And so it continues.

    Liked by 5 people

  6. I was about to buy two books yesterday about the Highland and Lowland clearances but the bookshop was packed with coughing people so had to get out!

    When I first moved to Scotland, I read ‘Consider the Lilies’ by Ian Crichton Smith, a short book about the Highland clearances. I had no idea before about it before that.
    Dreadful. Most books which mention the clearances, tell us how the people ‘left’ the land, not that they were burned out of their homes. It was a genocide really, and yes the lowlands were cleared as well.

    This is very good, a long read and I hope Ok to share, it’s an excellent site anyway, but hasn’t been updated, not sure why. Scroll down to part 5.

    Liked by 2 people

  7. Scone Estate. The local community was moved out of sight. Planned towns over Scotland were linked to local estates. Many rural towns were planned around the local estate for estate/farm workers. Church and school. A central square.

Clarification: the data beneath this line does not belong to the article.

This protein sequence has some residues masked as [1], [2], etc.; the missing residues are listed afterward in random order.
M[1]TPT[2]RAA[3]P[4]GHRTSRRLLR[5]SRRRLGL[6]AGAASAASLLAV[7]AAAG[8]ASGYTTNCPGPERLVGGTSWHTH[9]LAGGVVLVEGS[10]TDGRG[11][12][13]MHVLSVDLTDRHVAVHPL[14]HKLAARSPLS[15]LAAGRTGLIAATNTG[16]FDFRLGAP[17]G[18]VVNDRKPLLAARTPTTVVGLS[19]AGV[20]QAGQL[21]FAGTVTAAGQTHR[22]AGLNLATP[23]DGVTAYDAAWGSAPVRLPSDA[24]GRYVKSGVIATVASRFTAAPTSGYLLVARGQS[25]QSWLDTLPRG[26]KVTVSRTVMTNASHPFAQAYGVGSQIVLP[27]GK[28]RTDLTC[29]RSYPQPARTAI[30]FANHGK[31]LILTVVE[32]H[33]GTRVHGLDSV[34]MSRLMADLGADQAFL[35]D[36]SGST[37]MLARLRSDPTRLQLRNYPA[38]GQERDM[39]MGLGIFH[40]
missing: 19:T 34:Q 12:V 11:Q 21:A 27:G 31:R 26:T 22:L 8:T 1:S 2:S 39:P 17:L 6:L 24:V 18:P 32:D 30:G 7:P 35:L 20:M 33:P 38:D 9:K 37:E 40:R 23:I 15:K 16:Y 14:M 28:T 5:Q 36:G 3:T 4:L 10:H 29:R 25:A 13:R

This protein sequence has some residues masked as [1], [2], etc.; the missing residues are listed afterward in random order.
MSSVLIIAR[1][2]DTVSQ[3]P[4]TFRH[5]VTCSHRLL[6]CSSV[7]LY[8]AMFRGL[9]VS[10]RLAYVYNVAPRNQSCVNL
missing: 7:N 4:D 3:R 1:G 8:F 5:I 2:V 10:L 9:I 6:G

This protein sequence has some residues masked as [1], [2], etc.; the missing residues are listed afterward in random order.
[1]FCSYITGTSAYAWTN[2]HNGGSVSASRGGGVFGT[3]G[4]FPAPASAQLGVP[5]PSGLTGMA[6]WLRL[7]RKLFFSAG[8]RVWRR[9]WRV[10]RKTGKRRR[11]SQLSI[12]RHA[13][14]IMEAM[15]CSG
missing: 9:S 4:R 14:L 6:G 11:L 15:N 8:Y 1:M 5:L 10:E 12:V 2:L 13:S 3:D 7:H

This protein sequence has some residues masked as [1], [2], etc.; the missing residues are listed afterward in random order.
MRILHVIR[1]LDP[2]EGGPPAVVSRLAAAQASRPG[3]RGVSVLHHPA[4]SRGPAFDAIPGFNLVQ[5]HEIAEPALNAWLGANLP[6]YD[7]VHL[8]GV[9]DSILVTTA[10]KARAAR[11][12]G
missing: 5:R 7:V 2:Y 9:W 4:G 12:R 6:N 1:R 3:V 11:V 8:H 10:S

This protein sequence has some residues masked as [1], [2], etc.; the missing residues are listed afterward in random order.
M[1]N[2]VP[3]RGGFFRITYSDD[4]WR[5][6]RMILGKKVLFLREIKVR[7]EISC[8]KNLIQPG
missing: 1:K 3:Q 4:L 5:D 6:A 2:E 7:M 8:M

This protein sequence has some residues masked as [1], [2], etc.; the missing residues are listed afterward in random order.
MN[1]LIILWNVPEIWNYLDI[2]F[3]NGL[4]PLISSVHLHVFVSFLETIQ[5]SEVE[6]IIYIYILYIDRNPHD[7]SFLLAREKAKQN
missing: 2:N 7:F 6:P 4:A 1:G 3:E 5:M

The Sutherland Estate was notorious for clearing the inhabitants. They were moved to shore land which was rocky with no means of cultivation. Many people had to emigrate to Canada, NZ, Australia and the US. Many were deported for minor ‘crimes’. The Jacobite rebellion 1714/45 was brutally repressed. Many participants lost their land and homes. They were exiled or had to flee. People were replaced by sheep. 19C.

    People (Catholics) were banned from owning a horse (transport), owning a sword (defence), banned from wearing tartan and owning land. Ireland was affected by the potato famine. The staple diet.